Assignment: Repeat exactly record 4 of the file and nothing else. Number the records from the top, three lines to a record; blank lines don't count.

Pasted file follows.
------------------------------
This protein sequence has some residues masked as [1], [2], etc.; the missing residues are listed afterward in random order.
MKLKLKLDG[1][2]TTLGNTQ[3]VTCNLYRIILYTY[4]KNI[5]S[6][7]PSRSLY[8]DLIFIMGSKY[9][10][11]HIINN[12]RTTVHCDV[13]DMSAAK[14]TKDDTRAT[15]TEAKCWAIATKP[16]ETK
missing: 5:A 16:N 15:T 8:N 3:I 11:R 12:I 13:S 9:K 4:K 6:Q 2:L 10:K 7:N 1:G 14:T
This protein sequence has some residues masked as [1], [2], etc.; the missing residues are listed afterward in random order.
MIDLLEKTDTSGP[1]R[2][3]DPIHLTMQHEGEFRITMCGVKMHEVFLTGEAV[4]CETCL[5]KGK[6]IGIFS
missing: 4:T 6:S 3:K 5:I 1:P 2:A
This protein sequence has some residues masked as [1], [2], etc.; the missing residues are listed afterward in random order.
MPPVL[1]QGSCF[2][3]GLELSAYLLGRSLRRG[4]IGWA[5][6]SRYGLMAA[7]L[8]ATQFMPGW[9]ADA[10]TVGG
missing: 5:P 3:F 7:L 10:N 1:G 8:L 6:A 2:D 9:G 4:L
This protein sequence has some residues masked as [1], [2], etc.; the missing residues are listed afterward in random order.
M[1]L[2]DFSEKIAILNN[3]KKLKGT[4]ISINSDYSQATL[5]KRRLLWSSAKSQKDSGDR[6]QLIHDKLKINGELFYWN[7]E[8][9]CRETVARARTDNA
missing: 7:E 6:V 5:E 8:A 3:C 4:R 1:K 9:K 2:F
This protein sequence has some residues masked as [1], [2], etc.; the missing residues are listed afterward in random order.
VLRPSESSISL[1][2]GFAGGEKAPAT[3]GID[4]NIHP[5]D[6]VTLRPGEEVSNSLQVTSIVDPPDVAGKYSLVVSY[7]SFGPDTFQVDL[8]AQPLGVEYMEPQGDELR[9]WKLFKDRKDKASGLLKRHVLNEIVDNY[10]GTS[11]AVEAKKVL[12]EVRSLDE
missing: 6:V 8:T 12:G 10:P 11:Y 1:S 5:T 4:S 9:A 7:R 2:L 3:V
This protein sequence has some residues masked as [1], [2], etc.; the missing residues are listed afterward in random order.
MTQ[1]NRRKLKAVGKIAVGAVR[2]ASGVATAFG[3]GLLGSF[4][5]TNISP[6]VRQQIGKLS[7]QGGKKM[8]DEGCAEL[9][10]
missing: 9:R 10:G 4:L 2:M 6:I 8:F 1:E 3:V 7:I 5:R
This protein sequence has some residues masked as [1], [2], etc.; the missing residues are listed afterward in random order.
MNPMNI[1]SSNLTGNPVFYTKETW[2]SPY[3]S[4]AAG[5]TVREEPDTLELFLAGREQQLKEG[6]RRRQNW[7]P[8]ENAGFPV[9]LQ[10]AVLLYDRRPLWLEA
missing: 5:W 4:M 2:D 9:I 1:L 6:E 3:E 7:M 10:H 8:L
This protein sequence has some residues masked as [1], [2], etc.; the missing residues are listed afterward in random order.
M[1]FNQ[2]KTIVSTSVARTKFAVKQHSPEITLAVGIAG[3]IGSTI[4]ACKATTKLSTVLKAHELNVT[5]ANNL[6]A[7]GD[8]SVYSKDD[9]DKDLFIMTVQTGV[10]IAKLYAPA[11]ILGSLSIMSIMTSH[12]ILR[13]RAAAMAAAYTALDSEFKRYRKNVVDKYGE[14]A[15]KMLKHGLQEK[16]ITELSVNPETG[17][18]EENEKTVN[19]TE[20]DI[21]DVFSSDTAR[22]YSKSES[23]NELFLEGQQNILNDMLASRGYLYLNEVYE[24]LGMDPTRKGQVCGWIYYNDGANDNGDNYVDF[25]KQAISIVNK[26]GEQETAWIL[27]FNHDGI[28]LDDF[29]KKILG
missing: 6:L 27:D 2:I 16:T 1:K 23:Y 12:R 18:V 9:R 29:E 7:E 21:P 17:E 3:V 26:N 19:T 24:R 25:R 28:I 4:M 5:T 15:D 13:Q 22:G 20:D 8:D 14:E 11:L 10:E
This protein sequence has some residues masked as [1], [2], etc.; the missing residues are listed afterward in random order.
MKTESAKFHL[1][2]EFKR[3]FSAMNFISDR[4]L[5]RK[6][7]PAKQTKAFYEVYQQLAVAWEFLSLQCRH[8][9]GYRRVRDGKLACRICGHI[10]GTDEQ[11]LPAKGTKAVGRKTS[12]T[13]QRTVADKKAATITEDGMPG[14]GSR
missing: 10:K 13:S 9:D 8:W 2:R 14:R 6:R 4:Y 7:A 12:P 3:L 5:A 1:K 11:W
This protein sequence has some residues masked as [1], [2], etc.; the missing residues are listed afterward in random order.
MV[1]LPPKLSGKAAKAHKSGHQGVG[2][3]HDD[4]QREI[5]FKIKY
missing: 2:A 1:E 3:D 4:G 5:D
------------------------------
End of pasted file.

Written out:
This protein sequence has some residues masked as [1], [2], etc.; the missing residues are listed afterward in random order.
M[1]L[2]DFSEKIAILNN[3]KKLKGT[4]ISINSDYSQATL[5]KRRLLWSSAKSQKDSGDR[6]QLIHDKLKINGELFYWN[7]E[8][9]CRETVARARTDNA
missing: 7:E 6:V 5:E 8:A 3:C 4:R 1:K 9:K 2:F